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Orange Tomato A Multi-Brand Restaurant Chain

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Shibu Thomas, a household name in the hospitality industry, marked his entry with the launch of the Ice and Spice Café and Cafe Bean Stalk several years ago. He is also the man who undertook the franchise for FTV Paris’ F Bar and Club Nero. Gilbert Soman, on the other hand, was involved in co-managing his family’s chemical business. He later gained significant experience in franchising with some of the renowned international apparel and footwear brands across India before teaming up  with Thomas to start the very first open-format Oval Bar at , Bangalore. Suhani Mehta, an accomplished PR professional and senior manager in the pharma and finance space, was also a passionate food connoisseur. It was this love for the food industry that made her take the giant leap to join the two directors to form the Orange Tomato.


Bangalore then had the right mix of people and floating population of IT and BPO sectors. Areas like ITPL and Sarjapur Road saw the influx of a whole new kind of crowd. Since these locations were self-sufficient, people did not feel the need to step out for movies or shopping.

Around this time, Thomas noticed that restaurants were mushrooming everywhere. He candidly shares: “It sounds very easy to open a restaurant. If you have just a single unit and your staff suddenly quits, you are left high and dry. So it is a big challenge, considering the growing number of restaurants in Bangalore. I come across many people every day; I see them opening or shutting down their units. Basically, it is just changing of hands; the management gets taken over by somebody else. I always tell people that there is no bible for success in running a restaurant. Even the top guys in the industry have tasted failure. Apart from a few elements, such as the location, there is absolutely no formula to make it take off.”

Oval Bar, Binge, Shitake, Twenty.21 and Yoghurt Hub
The Oval Bar, situated next to Mantri Mall’s food court, is an open-format bar. Apart from the range of beverages it has on offer, it also serves a wide assortment of finger foods. Thomas had to weave a finger food menu due to the mall’s strict regulations on cooking gas installations, which is allowed only within a particular parameter of the public space.

“So the bar actually survives on induction cooking with crispy fried finger foods on its menu. Initially, it was a great challenge indeed,” recalls Thomas. “Once you have set up something, people know that you are in the industry and you are in a mall with more footfalls; the word then just spreads around. I remember when Mantri was building its mall. Then, in Koramangala was the one that enjoyed all the limelight. However, Mantri would keep a close eye on Forum to see the kind of crowd it was pulling in. That is how the connection starts off,” states Thomas.

The Oval Bar did receive a good response initially. Even though the team had set different targets, they were down by 60 percent in the very first year. The figures picked up gradually.

Soon after the Oval Bar, Shitake restaurant was launched at the , Bellandur. “Initially, we had the concept of a sports bar in mind but Mehta suggested having a restaurant with a parallel bar. This way we could split the 5,000 sq. ft. area. Today, we are so glad to have listened to her,” says Thomas promptly.

But it was not easy to expand Shitake. The idea of centralised kitchens did not work out as the first restaurant that started in Bellandur was 10–15 km away from the next one.

“A centralised kitchen doesn’t work practically,” explains Thomas. “We could have a centralised place to store our vegetables, which we plan to start after we cross 10–12 restaurants. We do have plenty of food stuff, which is not part of Orange Tomato but we might club everything together and sell it,” he adds.

According to Mehta, Orange Tomato was created to be very unique in its offerings. The Shitake restaurant offers a very different oriental experience. The grand figure of the Buddha, placed in the centre of the restaurant, lends an aesthetic appeal to the interiors and transports one into an oriental space. The restaurant offers a large variety of Japanese, Korean, Malay and Burmese food.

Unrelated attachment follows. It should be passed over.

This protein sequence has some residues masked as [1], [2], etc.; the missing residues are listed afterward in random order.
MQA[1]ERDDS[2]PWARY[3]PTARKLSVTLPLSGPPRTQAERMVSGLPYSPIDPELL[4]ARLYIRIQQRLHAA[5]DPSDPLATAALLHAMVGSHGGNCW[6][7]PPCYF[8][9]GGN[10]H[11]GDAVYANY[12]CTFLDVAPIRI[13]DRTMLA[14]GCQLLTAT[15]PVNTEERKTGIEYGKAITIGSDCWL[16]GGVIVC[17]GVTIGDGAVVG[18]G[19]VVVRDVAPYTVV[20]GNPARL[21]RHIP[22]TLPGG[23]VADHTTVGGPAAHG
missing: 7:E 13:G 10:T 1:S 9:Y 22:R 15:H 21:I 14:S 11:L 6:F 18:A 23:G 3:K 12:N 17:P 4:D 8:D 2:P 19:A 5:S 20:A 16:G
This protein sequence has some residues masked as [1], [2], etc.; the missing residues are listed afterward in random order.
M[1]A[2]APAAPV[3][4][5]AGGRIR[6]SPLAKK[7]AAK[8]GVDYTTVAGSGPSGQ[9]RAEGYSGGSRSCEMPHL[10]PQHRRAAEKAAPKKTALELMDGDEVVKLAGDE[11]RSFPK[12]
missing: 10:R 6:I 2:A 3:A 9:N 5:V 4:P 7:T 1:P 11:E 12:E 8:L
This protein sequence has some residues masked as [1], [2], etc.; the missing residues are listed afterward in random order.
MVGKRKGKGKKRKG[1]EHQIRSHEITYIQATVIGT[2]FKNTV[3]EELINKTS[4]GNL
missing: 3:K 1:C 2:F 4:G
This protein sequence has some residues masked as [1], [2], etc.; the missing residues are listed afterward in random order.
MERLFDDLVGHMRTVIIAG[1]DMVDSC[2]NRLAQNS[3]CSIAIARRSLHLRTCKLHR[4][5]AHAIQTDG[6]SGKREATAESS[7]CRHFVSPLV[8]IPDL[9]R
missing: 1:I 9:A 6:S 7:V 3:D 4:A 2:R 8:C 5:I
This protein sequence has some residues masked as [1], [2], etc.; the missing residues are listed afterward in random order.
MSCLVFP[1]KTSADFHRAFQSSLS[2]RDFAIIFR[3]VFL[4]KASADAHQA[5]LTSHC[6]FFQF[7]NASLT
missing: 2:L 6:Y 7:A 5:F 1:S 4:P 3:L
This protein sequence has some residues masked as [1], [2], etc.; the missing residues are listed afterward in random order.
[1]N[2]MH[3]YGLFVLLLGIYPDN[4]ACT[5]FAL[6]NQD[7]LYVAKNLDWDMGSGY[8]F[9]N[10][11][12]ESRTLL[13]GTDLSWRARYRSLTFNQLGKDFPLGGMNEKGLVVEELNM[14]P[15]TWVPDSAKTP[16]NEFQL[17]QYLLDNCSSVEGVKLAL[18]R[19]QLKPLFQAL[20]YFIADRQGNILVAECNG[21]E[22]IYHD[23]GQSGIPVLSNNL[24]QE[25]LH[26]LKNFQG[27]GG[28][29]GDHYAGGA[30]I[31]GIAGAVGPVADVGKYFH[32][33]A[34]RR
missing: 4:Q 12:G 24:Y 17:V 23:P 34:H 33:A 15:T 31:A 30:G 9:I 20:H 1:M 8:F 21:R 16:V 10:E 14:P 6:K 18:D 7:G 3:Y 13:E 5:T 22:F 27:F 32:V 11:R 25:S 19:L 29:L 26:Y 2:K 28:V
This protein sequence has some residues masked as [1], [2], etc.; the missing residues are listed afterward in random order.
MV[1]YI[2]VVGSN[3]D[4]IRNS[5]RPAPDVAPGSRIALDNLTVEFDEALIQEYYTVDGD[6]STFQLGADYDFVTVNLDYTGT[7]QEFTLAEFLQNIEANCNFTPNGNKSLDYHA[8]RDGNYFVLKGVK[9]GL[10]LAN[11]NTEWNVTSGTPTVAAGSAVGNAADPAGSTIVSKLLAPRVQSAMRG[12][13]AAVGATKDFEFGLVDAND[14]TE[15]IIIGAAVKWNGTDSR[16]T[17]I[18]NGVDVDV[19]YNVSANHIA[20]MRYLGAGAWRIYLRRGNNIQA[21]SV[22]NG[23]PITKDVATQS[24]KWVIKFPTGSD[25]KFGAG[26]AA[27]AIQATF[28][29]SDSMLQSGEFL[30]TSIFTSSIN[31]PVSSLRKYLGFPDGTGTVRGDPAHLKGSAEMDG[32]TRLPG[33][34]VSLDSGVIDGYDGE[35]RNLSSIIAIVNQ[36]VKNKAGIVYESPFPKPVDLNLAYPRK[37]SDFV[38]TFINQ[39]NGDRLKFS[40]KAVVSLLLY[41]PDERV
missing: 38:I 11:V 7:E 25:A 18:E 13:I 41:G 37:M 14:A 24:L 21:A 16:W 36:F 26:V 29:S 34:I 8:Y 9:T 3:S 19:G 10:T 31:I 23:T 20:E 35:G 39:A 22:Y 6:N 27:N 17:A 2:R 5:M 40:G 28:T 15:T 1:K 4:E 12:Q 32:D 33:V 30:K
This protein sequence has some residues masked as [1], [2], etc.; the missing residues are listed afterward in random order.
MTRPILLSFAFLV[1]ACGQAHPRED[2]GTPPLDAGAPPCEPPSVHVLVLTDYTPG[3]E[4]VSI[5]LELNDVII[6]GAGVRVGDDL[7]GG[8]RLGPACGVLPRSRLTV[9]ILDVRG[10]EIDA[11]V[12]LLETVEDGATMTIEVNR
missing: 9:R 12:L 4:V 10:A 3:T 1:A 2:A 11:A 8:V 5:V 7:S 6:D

Twenty.21 offers only European cuisine. It has options for Lebanese, Italian, Spanish and other European food all under one roof. “What happens very often is that a customer prefers a soup along with pasta instead of opting for a full Spanish main course. Keeping this in mind, we have arranged for a blend of different things, while keeping it still very modern. We also have an all day breakfast menu,” informs Mehta.

The Binge restaurant offers a wide variety of cuisines, which include North Indian, Continental and Chinese. The Yoghurt Hub, on the other hand, is a unique kiosk, offering fresh yoghurt in fruit, chocolate flavours and smoothies. The first hub was launched at the UB City Mall, Bangalore.

“It had been a while since Shitake was opened and by then, we were well grounded. After the opening of a second Shitake, we knew exactly what we were doing and where we planned to be. It was the first time we had created such a menu for Twenty.21. We hired a chef who has been working around this kind of cuisine for many years now,” she reveals.


Speaking on similar lines, Thomas adds: “The staff goes through rigorous training. The chef also trains the staff on understanding, presentation and tasting sessions before the restaurant even takes off.”

Most of the suppliers based in Bangalore are able to get stocks from across the globe. Pork and ribs are now readily available. “The days are gone when one would go to the market early in the morning to pick up stuff. Today, everything is delivered to your doorstep. There are some people who are extremely picky and would still choose to pick their own stuff, but not many people do that now,” Thomas notes.

Breaking Even
According to Thomas, barring the liquor license, the initial investment could amount close to a whopping Rs 90 lakh. A lot depends on how lavish one wants the interiors to be. Rental deposits also come into the picture besides investing on kitchen equipment.  “In terms of the investment that we have made, we managed to cover it up in 14 months. Setting up a regular lounge bar means shelling out at least a crore, but we managed this under Rs 19 lakh,” Thomas states categorically.

Customer Attitude
All brands follow the same format of around 3,000 sq.ft. area in a mall, but cater to different audiences. Says Mehta: “All our restaurants have a different target audience; not in terms of price but in terms of age profile. A place like Bellandur would attract a lot of families and ITPL workers, while Forum Value Mall has a mix of young people – anyone between the age group of 25 and 60 years.”